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Nathan O’Donnell

Ms. Burke

Honors World History 10


Napoleon Essay

Napoleon Bonaparte has a complicated legacy. To some, he is an excellent example of a

strong willed and skilled military leader. To others, he is a brutal tyrant who did whatever he

wanted in order to achieve power. In some ways, he is both. His actions can be described as in

line with and against the revolutionary ideals the French people held to such a high regard.

Napoleon supported the Revolution by instituting necessary reforms in education and law, and

undermined the Revolution by making his friends and family nobles and by not abolishing


Napoleon was loved by the French people, was the first ruler after a revolution, and was

tasked with creating a government that would stand the test of time. This description sounds

remarkably similar to the American Founding Father George Washington. Napoleon granted

equal rights to all men, no matter class, and taxed the populace evenly. In America, similar

reforms were instituted. Post-Revolution America and France differed from each other in the rest

of their actions. Napoleon centralized the government and made it more involved in the people’s

lives. For example, Napoleon manipulated the financial system of France. While it did positively

impact the French economy, this is the exact opposite of the American Revolution. The leaders of

the American Revolution were against a centralized, or big, government. They had dealt with

tyranny and wanted to keep it from happening again.
America stuck to its ideas after the Revolution and followed them to perfection.

Napoleon however, did not stick to the ideas of the revolution. He went against the main

principle of destroying the Old Order by making his friends nobles. Napoleon also discriminated

against women and French people of African descent. Grant it, American leaders did nothing for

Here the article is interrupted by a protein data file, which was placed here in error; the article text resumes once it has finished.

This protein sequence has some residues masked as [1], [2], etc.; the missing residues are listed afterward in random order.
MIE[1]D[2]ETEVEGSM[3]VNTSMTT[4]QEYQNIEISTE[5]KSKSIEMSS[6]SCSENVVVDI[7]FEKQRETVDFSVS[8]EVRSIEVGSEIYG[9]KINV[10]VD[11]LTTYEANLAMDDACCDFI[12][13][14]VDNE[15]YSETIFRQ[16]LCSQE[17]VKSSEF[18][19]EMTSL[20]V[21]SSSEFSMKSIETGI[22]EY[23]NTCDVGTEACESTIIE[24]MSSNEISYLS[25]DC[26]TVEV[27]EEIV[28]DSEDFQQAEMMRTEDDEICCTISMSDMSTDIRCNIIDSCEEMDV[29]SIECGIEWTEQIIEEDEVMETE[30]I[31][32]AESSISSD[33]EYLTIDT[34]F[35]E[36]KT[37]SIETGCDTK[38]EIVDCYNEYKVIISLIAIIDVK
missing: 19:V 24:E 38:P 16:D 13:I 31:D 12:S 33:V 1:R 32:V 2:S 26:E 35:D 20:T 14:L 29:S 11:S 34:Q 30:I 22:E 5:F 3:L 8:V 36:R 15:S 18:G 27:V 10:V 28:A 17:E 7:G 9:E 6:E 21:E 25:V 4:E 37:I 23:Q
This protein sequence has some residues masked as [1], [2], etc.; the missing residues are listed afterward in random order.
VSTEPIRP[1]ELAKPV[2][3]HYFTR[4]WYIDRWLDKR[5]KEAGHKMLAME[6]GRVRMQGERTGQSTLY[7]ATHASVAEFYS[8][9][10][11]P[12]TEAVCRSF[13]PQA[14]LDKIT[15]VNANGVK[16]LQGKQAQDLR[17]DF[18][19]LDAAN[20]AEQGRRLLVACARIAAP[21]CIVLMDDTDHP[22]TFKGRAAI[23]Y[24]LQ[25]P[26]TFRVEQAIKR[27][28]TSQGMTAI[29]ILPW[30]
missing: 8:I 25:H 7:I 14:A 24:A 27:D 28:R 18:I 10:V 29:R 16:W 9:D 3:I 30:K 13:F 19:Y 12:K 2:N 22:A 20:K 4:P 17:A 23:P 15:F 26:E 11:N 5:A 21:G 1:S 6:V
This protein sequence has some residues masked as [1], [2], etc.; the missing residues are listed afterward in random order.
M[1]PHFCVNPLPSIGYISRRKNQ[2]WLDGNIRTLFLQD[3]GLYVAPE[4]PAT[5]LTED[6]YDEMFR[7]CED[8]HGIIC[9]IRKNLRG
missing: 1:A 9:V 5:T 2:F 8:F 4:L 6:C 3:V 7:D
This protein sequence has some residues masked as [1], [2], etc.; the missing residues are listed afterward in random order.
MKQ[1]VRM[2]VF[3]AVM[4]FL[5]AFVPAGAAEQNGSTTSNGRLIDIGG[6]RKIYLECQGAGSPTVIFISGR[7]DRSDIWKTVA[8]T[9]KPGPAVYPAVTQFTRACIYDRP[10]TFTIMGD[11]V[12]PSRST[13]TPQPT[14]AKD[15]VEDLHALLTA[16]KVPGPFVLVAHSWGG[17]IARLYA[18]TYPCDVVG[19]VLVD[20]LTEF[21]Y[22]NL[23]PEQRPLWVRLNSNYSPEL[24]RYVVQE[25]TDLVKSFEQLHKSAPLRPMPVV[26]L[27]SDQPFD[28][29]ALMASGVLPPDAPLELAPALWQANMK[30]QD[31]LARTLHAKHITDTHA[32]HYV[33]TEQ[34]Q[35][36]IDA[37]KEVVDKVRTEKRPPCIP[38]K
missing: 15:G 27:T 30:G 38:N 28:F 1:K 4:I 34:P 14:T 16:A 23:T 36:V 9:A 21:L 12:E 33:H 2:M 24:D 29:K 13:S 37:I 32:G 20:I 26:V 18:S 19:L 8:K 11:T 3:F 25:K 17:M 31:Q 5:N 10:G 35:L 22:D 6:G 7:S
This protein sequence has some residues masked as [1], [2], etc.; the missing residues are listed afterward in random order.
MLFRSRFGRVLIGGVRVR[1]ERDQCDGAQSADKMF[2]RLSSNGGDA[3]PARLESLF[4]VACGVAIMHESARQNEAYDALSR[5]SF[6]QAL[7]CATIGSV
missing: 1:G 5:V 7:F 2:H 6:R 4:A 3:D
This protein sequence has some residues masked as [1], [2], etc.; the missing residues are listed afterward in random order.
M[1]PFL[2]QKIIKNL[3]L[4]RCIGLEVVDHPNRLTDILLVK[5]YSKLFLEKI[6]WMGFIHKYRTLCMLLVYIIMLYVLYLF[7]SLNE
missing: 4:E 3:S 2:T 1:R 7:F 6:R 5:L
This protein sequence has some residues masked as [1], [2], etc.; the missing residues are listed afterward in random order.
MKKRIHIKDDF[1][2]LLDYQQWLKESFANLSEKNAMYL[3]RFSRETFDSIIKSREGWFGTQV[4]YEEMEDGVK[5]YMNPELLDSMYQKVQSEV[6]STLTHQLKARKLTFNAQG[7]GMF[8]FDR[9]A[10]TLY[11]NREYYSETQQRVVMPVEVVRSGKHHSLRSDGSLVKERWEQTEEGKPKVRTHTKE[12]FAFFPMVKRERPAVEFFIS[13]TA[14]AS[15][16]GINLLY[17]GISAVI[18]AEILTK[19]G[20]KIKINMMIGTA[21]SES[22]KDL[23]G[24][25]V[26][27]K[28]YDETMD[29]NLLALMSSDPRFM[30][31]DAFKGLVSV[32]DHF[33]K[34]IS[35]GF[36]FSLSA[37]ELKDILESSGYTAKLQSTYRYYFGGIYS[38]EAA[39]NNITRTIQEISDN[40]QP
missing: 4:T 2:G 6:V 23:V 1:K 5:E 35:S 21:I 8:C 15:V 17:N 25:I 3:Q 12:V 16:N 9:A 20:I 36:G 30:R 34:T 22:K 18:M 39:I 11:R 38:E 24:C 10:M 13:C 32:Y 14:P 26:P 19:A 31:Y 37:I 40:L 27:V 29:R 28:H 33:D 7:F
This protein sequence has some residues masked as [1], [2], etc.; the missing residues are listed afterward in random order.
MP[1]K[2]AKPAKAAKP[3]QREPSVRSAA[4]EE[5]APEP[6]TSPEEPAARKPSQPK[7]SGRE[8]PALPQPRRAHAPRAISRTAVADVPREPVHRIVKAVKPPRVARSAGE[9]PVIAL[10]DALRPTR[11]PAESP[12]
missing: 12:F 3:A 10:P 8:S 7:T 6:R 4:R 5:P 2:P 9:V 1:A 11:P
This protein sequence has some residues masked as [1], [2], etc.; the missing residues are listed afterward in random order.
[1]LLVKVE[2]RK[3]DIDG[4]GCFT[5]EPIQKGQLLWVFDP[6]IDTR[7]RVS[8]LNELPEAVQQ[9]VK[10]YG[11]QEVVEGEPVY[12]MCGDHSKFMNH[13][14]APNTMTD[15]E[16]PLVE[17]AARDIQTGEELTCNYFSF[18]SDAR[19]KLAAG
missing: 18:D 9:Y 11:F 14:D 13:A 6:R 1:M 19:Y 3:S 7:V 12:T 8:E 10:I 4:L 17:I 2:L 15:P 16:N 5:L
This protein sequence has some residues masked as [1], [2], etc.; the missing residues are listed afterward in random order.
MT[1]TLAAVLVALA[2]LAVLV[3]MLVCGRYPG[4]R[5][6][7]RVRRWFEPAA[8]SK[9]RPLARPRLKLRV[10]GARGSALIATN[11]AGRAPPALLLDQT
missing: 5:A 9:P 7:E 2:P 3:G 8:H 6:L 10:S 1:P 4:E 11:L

these two groups either, but it allowed people in these groups to speak their mind provided the

people around them did not discriminate. Napoleon’s government was not pro free speech like

America’s government was at the time. In American society, a women still had certain rights.

Napoleon stripped all rights away from women when he ruled.

Napoleon’s government ended up failing, while America’s government has thrived

throughout nearly 300 years. This is ultimately due to foreign policy. If Napoleon had not gone

on the offensive, he would have had the potential to create a lasting dynasty. He should have

secured his borders and not stolen land from other European powers. If he could have proven to

Europe that he did not want to spread the ideas of the Revolution, he could have pacified them.

America is a perfect example of this. The US decided not to involve itself in foreign politics for

almost 50 years. This allowed the fledgling nation to create a national identity, a working

political climate, and enough time to establish a powerful army. It also allowed for the

development of infrastructure. This period of absence in global affairs essentially sowed the

seeds for the global powerhouse the US would become.

If Napoleon would have modeled its foreign and domestic policy after America, he would

have had more success and been in full support of the French Revolution. While he did follow

most of its principles domestically, he strayed from them in his wars. His lack of adherence to

the principles of the revolution are ultimately what cost him the throne, and his empire.